ASTM D276-00a

    Standard Test Methods for Identification of Fibers in Textiles

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    1. Scope

    1.1 These test methods cover the identification of the following textile fibers used commercially in the United States:

    Acetate (secondary)Nylon
    Acrylic Nytril
    Anidex Olefin
    Aramid Polycarbonate
    Cotton Ramie
    Cuprammonium rayonRayon (viscose)
    Flax Saran
    Glass Spandex
    Hemp Triacetate
    Jute Vinal

    1.2 Man-made fibers are listed in 1.1 under the generic names approved by the Federal Trade Commission and listed in Terminology D123, Annex A1 (except for fluorocarbon and polycarbonate). Many of the generic classes of man-made fibers are produced by several manufacturers and sold under various trademark names as follows (Note 1):

    Acetate Acele, Aviscon, Celanese, Chromspun, Estron
    Acrylic Acrilan, Courtelle, Creslan, Dralon, Orlon, Zefran
    Anidex Anim/8
    Aramid Arenka, Conex, Kevlar, Nomex, Twaron
    Glass Fiberglas, Garan, Modiglass, PPG, Ultrastrand
    Lyocell Tencel
    ModacrylicDynel, Kanecaron, Monsanto SEF, Verel
    (Nylon) 6Caprolan,Enka, Perlon, Zefran, Enkalon
    (Nylon) 6, 6Antron, Blue C, Cantrece, Celanese Phillips, Enka Nylon
    (Nylon) (other)Rilsan(nylon 11), Qiana, StanylEnka,(Nylon 4,6)
    Nytril Darvan
    Olefin Durel, Herculon, Marvess, Polycrest
    PolyesterAvlin, Beaunit, Blue C, Dacron, Encron, Fortrel, Kodel, Quintess, Spectran, Trevira, Vyoron, Zephran, Diolen, Vectran
    Rayon Avril, Avisco, Dynacor, Enka, Fiber 700, Fibro, Nupron, Rayflex, Suprenka, Tyrex, Tyron, Cordenka
    Saran Enjay, Saran
    Spandex Glospun, Lycra, Numa, Unel
    Vinyon Avisco, Clevyl, Rhovyl, Thermovyl, Volpex

    Note 1--The list of trademarks in does not include all brands produced in the United States or abroad and imported for sale in the United States. The list does not include examples of fibers from two (or more) generic classes of polymers spun into a single filament. Additional information on fiber types and trademarks is given in References (1,2, and 3).

    1.3 Most manufacturers offer a variety of fiber types of a specific generic class. Differences in tenacity, linear density, bulkiness, or the presence of inert delustrants normally do not interfere with analytic tests, but chemical modifications (for such purposes as increased dyeability with certain dyestuffs) may affect the infrared spectra and some of the physical properties, particularly the melting point. Many generic classes of fibers are sold with a variety of cross-section shapes designed for specific purposes. These differences will be evident upon microscopical examination of the fiber and may interfere with the measurements of refractive indices and birefringence.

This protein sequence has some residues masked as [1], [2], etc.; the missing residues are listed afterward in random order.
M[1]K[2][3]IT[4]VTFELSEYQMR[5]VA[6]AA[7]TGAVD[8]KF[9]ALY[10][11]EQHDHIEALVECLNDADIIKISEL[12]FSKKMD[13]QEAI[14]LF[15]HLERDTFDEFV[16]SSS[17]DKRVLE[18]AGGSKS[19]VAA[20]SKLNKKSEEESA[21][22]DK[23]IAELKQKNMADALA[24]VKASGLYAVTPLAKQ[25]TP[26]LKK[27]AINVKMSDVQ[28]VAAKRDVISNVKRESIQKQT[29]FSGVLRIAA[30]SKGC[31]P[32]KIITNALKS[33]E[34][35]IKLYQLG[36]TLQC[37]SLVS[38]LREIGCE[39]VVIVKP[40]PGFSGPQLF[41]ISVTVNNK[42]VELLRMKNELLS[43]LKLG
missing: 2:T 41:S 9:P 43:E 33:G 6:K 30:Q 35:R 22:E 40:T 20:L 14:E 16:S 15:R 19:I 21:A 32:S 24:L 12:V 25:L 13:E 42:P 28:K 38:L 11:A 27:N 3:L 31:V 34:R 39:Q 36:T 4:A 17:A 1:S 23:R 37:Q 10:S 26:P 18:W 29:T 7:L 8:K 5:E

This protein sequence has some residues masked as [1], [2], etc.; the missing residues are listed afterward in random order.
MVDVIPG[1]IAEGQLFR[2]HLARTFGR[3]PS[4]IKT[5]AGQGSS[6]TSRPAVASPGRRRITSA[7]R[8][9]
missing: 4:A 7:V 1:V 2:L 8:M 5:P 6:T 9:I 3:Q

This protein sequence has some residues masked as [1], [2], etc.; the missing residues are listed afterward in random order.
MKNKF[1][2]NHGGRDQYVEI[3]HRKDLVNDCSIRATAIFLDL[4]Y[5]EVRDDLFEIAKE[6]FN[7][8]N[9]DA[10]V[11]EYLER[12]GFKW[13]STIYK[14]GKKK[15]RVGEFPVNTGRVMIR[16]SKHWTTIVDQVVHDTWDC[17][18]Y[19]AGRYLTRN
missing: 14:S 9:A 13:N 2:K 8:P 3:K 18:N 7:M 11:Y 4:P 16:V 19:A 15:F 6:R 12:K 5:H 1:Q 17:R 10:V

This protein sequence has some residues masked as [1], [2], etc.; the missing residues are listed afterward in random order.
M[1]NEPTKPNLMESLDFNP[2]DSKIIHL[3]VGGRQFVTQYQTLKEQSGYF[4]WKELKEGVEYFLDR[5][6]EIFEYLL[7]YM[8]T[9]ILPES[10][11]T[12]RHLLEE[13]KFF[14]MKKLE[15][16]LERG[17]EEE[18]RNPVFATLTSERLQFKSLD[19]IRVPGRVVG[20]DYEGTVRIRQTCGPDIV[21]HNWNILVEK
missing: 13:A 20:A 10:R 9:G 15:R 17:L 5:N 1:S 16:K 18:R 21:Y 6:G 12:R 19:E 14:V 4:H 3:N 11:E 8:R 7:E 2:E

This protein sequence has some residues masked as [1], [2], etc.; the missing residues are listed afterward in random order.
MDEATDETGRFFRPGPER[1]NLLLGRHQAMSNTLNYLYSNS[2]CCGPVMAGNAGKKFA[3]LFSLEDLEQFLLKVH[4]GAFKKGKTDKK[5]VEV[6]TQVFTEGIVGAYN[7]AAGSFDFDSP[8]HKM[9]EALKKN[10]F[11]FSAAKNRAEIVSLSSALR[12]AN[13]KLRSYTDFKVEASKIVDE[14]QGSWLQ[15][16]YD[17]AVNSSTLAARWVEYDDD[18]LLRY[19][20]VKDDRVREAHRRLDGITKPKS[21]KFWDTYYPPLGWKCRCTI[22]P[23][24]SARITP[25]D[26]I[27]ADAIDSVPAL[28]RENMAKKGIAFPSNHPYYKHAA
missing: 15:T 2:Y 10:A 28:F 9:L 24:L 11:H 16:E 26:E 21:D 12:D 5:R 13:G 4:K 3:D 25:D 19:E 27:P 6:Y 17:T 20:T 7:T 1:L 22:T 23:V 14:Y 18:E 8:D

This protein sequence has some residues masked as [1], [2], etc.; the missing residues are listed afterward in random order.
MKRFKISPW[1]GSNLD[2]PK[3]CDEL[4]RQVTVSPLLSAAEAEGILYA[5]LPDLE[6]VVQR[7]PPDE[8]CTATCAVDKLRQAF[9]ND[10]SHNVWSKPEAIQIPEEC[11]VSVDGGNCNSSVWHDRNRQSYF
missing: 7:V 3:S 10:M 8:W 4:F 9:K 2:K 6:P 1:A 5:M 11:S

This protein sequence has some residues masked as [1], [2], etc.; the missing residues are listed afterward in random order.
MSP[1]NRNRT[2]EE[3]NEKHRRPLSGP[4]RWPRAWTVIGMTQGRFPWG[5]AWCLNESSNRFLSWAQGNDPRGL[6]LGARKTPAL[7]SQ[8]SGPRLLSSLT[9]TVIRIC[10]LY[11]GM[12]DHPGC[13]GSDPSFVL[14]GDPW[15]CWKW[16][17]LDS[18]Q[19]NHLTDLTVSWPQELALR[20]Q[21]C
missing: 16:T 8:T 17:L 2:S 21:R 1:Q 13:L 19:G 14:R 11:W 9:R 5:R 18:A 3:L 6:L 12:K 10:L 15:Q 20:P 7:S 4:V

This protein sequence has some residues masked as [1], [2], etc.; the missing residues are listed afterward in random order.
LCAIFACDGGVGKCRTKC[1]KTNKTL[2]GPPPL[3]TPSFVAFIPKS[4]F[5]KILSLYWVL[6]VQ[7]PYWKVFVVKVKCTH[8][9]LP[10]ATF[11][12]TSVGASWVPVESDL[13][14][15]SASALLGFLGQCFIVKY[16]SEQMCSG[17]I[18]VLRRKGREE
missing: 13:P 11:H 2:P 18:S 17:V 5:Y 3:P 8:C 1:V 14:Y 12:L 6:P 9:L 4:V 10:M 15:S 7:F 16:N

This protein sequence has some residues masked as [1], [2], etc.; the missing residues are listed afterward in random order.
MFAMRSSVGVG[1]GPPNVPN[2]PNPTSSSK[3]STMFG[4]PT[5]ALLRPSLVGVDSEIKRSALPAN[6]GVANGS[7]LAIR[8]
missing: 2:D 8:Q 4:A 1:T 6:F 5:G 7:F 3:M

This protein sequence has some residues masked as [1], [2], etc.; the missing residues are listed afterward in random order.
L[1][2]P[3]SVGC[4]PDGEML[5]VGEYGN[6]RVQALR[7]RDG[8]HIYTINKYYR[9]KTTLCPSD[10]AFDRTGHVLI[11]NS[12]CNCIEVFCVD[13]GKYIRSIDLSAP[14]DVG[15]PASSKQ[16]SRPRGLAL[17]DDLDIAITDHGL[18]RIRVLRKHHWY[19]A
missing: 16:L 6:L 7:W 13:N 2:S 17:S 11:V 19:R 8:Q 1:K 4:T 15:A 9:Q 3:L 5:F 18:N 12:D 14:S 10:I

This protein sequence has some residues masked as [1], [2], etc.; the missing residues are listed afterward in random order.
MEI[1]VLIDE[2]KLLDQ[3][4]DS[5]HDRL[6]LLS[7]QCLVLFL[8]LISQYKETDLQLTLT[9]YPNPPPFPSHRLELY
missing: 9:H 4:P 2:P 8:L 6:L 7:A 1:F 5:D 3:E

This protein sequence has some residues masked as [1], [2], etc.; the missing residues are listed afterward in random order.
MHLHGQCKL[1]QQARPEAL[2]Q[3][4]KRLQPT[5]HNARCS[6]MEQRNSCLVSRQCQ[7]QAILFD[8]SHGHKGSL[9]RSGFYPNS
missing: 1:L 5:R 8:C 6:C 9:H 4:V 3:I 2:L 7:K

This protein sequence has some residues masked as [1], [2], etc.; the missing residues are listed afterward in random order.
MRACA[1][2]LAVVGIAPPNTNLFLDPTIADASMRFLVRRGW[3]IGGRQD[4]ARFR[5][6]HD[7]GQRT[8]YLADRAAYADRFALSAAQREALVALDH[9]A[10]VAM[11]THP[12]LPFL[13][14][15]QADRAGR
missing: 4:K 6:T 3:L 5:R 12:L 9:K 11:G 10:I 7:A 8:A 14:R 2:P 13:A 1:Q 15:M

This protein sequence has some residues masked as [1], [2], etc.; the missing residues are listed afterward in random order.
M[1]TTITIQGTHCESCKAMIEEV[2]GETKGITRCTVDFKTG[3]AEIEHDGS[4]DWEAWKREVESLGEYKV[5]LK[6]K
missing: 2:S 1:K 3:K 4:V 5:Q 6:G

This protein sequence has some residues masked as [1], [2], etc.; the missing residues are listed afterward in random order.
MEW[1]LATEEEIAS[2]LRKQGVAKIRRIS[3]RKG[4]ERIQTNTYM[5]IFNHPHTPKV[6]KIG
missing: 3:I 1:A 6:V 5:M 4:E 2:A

1.4 Microscopical examination is indispensable for positive identification of the several types of cellulosic and animal fibers, because the infrared spectra and solubilities will not distinguish between species. Procedures for microscopic identification are published in AATCC Method 20 and in References (4-12).

    1.5 Analyses by infrared spectroscopy and solubility relationships are the preferred methods for identifying man-made fibers. The analysis scheme based on solubility is very reliable. The infrared technique is a useful adjunct to the solubility test method. The other methods, especially microscopical examination are generally not suitable for positive identification of most man-made fibers and are useful primarily to support solubility and infrared spectra identifications.

    1.6 This includes the following sections:

    Referenced Documents2
    Birefringence by difference of refractive indices34, 35
    Density24- 27
    Infrared Spectroscopy, Fiber Identification by17-23
    Melting Point28-33
    Microscopical Examination, Fiber Identification by9, 10
    Reference Standards7
    Sampling, Selection, Preparation and Number of Specimens6
    Solubility Relationships, Fiber Identification Using 11-16
    Summary of Test Methods4
    Significant and Use

    1.7 This standard does not purport to address all of the safety concerns, if any, associated with its use. It is the responsibility of the user of this standard to establish appropriate safety and health practices and determine the applicability of regulatory limitations prior to use. See Note 3.

    2. Referenced Documents (purchase separately) The documents listed below are referenced within the subject standard but are not provided as part of the standard.

    ASTM Standards

    D123 Terminology Relating to Textiles

    D629 Test Methods for Quantitative Analysis of Textiles

    D792 Test Methods for Density and Specific Gravity (Relative Density) of Plastics by Displacement

    D941 Test Method for Density and Relative Density (Specific Gravity) of Liquids by Lipkin Bicapillary Pycnometer

    D1217 Test Method for Density and Relative Density (Specific Gravity) of Liquids by Bingham Pycnometer

    D1776 Practice for Conditioning and Testing Textiles

    E131 Terminology Relating to Molecular Spectroscopy

    E175 Terminology of Microscopy

    AATCC Method

    Test Method 20A Fiber Analysis: Quantitative

    ICS Code

    ICS Number Code 59.060.01 (Textile fibres in general)

    UNSPSC Code

    UNSPSC Code 11151500(Fibers)

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    DOI: 10.1520/D0276-00A

    Citation Format

    ASTM D276-00a, Standard Test Methods for Identification of Fibers in Textiles, ASTM International, West Conshohocken, PA, 2000,

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